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Leventis Lectures Series and Celebratory Event

The Leventis Lectures event 2017 will showcase the research currently being undertaken at the University of Exeter into the impact of Greek culture upon our modern world. Come along to this evening of research, culture, drinks and networking.

Thucydides: A Text for Our Times? Professor Neville Morley

The claim of the ancient Greek historian Thucydides that his work would be “a possession for all time”, and would help his readers make sense of their own situation through the past events he described, continues to be vindicated. Indeed, Thucydides is now more widely discussed and cited than ever before, in many different contexts: global politics and strategy, the crisis of the European Union, the Brexit referendum and the election of President Trump. This lecture will look at three important passages from his work, and the ways in which they have been understood in relation to current events: his ideas on the causes of war, the civil war at Corcyra, and the Melian Dialogue. Many modern readings are simplistic, treating Thucydides as if he was a contemporary political scientist and ignoring the complexities of his work; but if we read him carefully, he can indeed help us make sense of the situation in which we find ourselves.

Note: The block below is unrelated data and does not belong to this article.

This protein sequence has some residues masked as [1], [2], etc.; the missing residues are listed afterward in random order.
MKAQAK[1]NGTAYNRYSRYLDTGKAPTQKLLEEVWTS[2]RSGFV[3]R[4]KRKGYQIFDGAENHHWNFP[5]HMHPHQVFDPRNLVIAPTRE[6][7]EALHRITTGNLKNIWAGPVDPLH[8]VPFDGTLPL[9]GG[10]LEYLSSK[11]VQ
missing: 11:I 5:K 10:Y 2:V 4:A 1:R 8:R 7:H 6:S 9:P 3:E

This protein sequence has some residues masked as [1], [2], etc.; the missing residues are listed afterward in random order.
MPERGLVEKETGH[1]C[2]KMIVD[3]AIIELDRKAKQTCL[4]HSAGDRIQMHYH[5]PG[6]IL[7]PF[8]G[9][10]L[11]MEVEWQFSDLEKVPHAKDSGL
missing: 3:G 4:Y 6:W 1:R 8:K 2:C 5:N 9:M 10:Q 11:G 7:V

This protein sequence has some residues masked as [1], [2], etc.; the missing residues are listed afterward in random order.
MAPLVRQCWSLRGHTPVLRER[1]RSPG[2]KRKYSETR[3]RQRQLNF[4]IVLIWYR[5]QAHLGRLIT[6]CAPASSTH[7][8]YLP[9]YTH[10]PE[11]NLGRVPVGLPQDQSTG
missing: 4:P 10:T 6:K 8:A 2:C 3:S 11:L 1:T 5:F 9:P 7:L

Extra-terrestrial perspectives from Moon-view to Pale Blue Dot: ancient imagination meets modern science. Professor Karen Ni Mheallaigh

In this presentation Professor Karen Ni Mheallaigh will explore ancient speculation about what the Earth looked like when viewed from outer space. This powerful ancient tradition, which crosses the boundaries between ancient philosophy and comic fantasy, lurks beneath the most stunning photographic images of our planet to emerge from the modern space age when the ancient imagination became reality for the first time in human history.

This lecture examines Greek fantasies of how the Earth would look from outer space in texts such as Plato’s Phaedrus (5th century BC) and Lucian’s Icaromenippus and True Stories (2nd century AD). Of particular interest are the philosophical theories in which such extra-terrestrial perspectives are embedded, and the ideas towards which these such imaginary remote views of our Earth prompt the reader. When mapped against modern photographic images, including Earthrise (1968), Blue Marble (1972) and Pale Blue Dot (1990), we find fascinating – and challenging – dialogues between the ancient thought-world and our own.